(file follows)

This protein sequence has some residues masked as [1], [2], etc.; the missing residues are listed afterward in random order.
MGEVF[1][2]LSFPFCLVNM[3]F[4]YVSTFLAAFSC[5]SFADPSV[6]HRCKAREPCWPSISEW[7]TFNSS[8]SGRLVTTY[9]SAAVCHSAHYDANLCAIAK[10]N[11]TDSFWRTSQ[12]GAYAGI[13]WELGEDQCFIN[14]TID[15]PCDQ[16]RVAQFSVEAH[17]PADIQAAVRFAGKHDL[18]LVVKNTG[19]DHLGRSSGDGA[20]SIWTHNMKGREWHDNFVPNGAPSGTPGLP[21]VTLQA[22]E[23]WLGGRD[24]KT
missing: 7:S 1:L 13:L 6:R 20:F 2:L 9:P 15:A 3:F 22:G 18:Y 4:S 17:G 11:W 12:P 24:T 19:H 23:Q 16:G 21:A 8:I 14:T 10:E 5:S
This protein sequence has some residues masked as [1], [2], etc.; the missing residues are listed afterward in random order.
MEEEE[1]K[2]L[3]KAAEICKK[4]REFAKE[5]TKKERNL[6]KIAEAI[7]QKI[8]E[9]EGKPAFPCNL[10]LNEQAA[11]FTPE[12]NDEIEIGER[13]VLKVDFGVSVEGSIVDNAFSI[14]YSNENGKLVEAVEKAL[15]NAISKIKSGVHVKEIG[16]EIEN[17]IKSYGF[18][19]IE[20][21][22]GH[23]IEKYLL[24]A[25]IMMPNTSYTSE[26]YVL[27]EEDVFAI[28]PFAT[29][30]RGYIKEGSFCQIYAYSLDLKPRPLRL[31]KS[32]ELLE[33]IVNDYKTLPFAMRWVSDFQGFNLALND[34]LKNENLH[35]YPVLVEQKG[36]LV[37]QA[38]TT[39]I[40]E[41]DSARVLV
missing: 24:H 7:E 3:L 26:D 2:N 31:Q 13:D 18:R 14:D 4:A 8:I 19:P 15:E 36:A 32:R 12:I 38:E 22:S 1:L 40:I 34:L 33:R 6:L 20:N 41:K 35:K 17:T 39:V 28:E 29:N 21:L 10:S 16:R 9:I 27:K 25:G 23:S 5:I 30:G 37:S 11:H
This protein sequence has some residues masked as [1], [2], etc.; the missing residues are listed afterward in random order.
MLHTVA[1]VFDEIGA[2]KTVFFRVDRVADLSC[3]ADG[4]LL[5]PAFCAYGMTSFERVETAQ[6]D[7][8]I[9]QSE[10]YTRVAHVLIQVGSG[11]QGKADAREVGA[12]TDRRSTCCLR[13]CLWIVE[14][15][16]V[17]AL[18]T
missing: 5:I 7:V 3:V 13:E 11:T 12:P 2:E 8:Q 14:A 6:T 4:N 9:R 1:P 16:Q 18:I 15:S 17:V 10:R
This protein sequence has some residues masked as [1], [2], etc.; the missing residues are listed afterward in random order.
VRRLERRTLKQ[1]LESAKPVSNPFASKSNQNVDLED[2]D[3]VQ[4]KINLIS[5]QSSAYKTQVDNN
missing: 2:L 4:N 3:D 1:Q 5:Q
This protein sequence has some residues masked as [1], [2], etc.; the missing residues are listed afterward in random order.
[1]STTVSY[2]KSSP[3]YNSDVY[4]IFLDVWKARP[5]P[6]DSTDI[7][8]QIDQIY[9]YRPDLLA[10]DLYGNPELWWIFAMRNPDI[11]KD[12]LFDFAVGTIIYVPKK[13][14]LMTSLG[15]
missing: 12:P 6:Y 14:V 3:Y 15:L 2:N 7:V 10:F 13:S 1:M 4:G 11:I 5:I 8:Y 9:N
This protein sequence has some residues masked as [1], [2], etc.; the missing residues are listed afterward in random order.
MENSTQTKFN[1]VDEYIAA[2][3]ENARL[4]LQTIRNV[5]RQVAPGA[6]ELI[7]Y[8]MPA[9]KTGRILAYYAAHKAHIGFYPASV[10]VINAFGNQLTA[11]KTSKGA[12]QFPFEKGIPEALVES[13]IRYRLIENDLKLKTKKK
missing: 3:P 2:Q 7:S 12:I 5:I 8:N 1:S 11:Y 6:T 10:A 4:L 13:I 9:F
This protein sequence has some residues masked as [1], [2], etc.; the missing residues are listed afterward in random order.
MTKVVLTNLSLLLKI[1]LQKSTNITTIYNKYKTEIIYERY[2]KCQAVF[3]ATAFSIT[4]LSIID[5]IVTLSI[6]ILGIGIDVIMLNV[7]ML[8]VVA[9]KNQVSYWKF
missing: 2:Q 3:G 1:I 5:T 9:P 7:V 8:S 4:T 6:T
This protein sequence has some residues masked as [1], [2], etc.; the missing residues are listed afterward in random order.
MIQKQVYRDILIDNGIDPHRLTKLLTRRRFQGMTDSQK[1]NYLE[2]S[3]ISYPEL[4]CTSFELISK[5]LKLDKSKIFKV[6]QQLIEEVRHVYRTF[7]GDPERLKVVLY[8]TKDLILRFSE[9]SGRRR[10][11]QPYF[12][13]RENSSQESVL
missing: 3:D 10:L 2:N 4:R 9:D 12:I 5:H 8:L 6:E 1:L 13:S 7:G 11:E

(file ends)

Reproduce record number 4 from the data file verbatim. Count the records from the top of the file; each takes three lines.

This protein sequence has some residues masked as [1], [2], etc.; the missing residues are listed afterward in random order.
VRRLERRTLKQ[1]LESAKPVSNPFASKSNQNVDLED[2]D[3]VQ[4]KINLIS[5]QSSAYKTQVDNN
missing: 2:L 4:N 3:D 1:Q 5:Q